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Marketing myopia is an advertising strategy that does not focus on the needs and wants of consumers, but the desires of a company to sell specific goods or services in the economic market. Classic economic theory attempts to explain that consumers will tell companies the type of goods and services desired through the economic behavior demonstrated by individual consumers. Companies can benefit from this behavior by actively researching how consumers are spending their money and what goods are services are currently popular in the economic market. Marketing myopia can distort the company’s view when managers focus more on what the company can produce rather than what consumers are willing to buy.
A classic example is seen by Ford Motor Company’s development of the Edsel. The Ford Edsel was a late 1950s passenger car built under the marketing strategy that it was going to revolutionize the automotive industry. The car was designed with the intent of being a large, stylish vehicle that would meet the driving needs for thousands of U.S. consumers and families. Although the Edsel was released with much fanfare and publicity from marketing agencies and media outlets, it was an almost immediate failure in the consumer market. While reviews at the time cited the vehicle’s poor workmanship and styling, business experts have attributed the failure to the company's inability to understand consumer desires. The name Edsel is now a business term synonymous with business or marketing failure.
Marketing myopia may also occur when a business focuses on developing advertising strategies for the wrong target markets or demographic groups. Individuals in the economic market usually view advertising strategies or techniques in different ways; their perceptions are built upon culture, race, age, or other personal opinions. Companies that fail to understand the perceptions of consumers when advertising goods or services usually wind up struggling.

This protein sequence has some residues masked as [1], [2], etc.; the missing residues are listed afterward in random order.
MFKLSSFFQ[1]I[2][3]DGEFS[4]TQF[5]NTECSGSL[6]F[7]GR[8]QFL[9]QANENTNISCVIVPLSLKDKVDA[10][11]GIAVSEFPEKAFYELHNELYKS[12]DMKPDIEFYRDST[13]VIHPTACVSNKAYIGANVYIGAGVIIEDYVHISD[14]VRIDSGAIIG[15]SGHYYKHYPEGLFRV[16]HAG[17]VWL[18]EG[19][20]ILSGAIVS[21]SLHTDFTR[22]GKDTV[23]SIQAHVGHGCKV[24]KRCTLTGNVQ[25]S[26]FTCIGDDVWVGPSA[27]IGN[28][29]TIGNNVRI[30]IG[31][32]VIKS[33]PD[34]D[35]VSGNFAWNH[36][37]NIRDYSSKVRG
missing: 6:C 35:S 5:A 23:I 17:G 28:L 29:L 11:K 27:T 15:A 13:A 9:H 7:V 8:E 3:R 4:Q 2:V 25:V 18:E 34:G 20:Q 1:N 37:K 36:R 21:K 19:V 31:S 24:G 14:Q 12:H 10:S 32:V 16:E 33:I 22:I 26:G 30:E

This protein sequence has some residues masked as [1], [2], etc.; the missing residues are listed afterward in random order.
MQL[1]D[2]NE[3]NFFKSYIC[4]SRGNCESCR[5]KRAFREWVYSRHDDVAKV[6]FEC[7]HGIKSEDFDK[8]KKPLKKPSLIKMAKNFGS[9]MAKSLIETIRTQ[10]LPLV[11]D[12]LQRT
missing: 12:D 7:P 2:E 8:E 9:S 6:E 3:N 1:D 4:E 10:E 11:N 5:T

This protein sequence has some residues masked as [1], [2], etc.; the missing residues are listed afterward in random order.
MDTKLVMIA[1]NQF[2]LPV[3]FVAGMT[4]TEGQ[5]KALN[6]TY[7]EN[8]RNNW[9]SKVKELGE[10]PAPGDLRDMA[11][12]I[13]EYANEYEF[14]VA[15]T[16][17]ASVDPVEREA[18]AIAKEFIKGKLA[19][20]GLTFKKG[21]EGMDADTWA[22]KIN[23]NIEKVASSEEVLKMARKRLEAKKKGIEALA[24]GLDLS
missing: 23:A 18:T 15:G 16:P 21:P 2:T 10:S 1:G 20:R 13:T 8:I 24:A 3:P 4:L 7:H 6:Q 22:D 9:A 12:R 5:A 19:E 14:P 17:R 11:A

Companies in today’s business environment often spend a lot of money conducting marketing research before releasing new products or services. This research or focus group activity may be related to the utter failure of the Ford Edsel marketing campaign. Rather than spending huge sums of money on national advertising or marketing campaigns, companies will use test markets to determine the strength of consumer demand for goods or services prior to a national rollout of new products. These test markets may also help companies build specific marketing strategies based on the feedback they receive from individual consumers.
infoshelter - I agree with you. I wanted to add that when I think of marketing myopia examples I always think of companies like Kodak.
Kodak’s focus on film instead of digital technology allowed Sony and Nikon to take over the digital technology market.
Now Kodak it playing catch up and trying to expand its market share by entering the current digital market.
If Kodak would have focused on what customers wanted instead of narrowly focusing on their current products they probably would have owned that market by now.
Congratulations on your straightforward approach in regards to the concept of marketing myopia.
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